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Four Corners, Maryland facts for kids

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Four Corners
Traffic signals for University Boulevard West, designated as Maryland Route 193, at the intersection with its western turnaround in Four Corners, Maryland
Intersection of MD 193 and its western turnaround in Four Corners
Four Corners is located in Maryland
Four Corners
Four Corners
Location in Maryland
Country  United States
State  Maryland
County Flag of Montgomery County, Maryland.svg Montgomery
Unincorporated community Silver Spring
 • Total 1.48 sq mi (3.83 km2)
 • Land 1.46 sq mi (3.79 km2)
 • Water 0.01 sq mi (0.03 km2)
 • Total 8,316
 • Density 5,680.33/sq mi (2,193.89/km2)
ZIP Code
Area codes 301, 240
FIPS code 24-29790
GNIS feature IDs 2583623, 590232

Four Corners is a neighborhood located in Montgomery County, Maryland, United States. Many residents of Four Corners consider the neighborhood to be a part of Silver Spring. The United States Census Bureau defines Four Corners as a distinct census-designated place (CDP). Prior to 2010, it was defined as a part of the Silver Spring CDP. Four Corners has a population of 8,316 as of the 2020 census.


Four Corners is located in Silver Spring, one of the oldest suburbs of Washington, D.C.. Its boundaries are roughly Lorain Avenue on the northwest, Woodmoor Drive to the northeast and Interstate 495 (Capital Beltway) to the south. It borders the neighborhoods of Sunset Terrace, Northwood park, Indian Spring Village, Franklin Knolls, Indian Spring Terrace and North Hills Sligo Park.


Montgomery Blair High School (MBHS), within Four Corners, is a public high school, named after Montgomery Blair, a lawyer who represented Dred Scott in his United States Supreme Court case and who served as Postmaster General under President Abraham Lincoln. The school is nationally recognized for its magnet program and Communication Arts Program (CAP).

The Polychrome Historic District is a national historic district in the Four Corners neighborhood. It recognizes a group of five houses built by John Joseph Earley in 1934 and 1935.

North Four Corners Local Park: the land that comprises this park was first acquired in the mid-1940s. The park grew in size to 14 acres in 1998. The park features a recreation building, playground, ballfields, tennis courts and a picnic area.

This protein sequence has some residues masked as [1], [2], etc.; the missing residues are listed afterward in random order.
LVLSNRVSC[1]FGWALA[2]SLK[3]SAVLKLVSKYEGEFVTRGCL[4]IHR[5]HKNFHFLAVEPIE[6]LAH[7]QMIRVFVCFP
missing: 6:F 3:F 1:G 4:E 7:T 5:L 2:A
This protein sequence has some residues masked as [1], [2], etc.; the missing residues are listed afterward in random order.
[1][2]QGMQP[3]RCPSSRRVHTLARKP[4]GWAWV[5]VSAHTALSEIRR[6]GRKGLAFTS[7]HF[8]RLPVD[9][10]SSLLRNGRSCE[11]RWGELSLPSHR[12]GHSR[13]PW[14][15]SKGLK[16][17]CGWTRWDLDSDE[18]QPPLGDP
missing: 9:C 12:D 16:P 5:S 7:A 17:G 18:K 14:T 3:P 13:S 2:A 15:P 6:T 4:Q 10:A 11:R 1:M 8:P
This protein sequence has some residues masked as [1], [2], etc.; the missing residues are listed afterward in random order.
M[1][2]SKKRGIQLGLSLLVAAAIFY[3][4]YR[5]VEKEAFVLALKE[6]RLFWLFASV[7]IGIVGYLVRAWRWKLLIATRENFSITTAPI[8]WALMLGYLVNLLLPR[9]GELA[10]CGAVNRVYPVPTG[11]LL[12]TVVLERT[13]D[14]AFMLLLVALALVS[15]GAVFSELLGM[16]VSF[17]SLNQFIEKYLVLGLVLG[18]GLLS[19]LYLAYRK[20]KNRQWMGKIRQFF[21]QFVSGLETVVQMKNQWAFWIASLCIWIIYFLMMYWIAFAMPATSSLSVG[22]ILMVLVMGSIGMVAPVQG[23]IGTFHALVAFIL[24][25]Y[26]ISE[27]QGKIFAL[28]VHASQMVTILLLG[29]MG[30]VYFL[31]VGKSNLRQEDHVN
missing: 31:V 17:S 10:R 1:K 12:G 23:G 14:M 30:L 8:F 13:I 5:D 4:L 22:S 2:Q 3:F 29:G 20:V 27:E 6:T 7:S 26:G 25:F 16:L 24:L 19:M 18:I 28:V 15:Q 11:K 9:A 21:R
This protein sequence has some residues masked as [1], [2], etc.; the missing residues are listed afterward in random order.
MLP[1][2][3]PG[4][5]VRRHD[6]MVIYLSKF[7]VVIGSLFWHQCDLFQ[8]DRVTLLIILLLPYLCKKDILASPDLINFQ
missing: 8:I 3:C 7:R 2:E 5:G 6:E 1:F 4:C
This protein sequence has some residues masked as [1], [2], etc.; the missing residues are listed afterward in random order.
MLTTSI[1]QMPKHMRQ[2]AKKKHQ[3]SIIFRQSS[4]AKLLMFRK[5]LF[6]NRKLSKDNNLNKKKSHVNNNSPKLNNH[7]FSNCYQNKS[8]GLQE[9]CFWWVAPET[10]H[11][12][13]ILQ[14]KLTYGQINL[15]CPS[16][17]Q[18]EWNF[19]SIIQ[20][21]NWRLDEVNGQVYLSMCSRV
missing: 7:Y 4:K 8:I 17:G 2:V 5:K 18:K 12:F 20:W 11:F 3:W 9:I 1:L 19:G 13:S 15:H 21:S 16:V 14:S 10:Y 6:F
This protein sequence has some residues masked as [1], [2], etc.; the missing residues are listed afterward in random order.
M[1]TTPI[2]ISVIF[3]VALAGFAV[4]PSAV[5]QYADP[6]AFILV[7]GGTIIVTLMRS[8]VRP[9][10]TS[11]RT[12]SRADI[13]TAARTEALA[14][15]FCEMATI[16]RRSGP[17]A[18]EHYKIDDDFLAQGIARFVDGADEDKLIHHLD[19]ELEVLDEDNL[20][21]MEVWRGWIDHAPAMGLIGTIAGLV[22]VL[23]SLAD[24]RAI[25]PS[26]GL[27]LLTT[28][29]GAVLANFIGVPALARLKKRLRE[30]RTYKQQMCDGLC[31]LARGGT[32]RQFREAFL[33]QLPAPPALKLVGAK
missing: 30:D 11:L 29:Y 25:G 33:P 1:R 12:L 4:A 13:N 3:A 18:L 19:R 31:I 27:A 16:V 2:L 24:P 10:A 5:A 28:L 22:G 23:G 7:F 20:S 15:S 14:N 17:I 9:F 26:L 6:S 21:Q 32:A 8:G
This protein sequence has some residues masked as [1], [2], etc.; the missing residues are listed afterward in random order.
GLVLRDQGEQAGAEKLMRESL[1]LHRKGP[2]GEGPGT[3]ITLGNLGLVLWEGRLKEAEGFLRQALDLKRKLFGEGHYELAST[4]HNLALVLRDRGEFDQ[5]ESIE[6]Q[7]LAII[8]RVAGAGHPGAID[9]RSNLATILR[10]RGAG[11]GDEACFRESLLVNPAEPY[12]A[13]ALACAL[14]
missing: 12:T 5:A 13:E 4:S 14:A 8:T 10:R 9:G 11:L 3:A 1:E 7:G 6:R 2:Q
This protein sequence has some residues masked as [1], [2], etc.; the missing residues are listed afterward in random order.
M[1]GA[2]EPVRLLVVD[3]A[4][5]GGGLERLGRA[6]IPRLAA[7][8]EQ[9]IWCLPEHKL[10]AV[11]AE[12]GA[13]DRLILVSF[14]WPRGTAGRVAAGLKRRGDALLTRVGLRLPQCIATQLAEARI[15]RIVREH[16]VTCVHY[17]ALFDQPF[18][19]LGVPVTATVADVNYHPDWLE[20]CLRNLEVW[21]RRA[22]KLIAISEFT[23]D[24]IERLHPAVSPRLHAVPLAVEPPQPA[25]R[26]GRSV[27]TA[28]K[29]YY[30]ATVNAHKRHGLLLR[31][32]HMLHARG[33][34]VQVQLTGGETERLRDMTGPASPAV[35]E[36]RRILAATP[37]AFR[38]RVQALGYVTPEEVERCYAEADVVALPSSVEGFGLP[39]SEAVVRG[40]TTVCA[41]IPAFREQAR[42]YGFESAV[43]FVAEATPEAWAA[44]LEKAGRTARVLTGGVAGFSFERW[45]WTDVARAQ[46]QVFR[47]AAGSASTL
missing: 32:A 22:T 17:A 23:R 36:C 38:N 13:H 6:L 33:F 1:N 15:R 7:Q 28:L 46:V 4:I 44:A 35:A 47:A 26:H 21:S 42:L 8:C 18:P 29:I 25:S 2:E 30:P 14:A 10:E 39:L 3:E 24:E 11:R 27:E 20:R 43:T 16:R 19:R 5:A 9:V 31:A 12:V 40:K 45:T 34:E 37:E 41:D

A number of historic homes exist in what was Northwood Park (now the area where Edgewood Avenue and Lorain Avenue meet near North Four Corners Local Park). These include the Silver Spring 1939 World’s Fair Home (House No. 15 in the 'Town of Tomorrow') and the brick Tudor Revival Washington Gas Model Home that opened the 1938 building program in Northwood Park.


Four Corners came into being as a residential neighborhood in the 1930s.


Historical population
Census Pop.
2010 7,945
2020 8,316 4.7%

As of the 2010 United States Census, the racial makeup of Four Corners was 67% White, 12.6% African American, 0% Native American or Alaska Native, 7.2% Asian, 0% Native Hawaiian or Pacific Islander, and 4.1% mixed race. Hispanics and Latinos of any race were 17.7% of the population. Non-Hispanic whites were 59.8% of the population.


Four Corners is served by Metrobus numbers Z6, Z8, C2, and C4, as well as Ride On numbers 8, 9, and 19. Washington Metro service is available on the Red Line at the nearby Wheaton and Silver Spring stations. The Piney Branch Road station of the Purple Line will be built in nearby Long Branch at the intersection of University Boulevard and Piney Branch Road and is expected to be open to the public by 2023.

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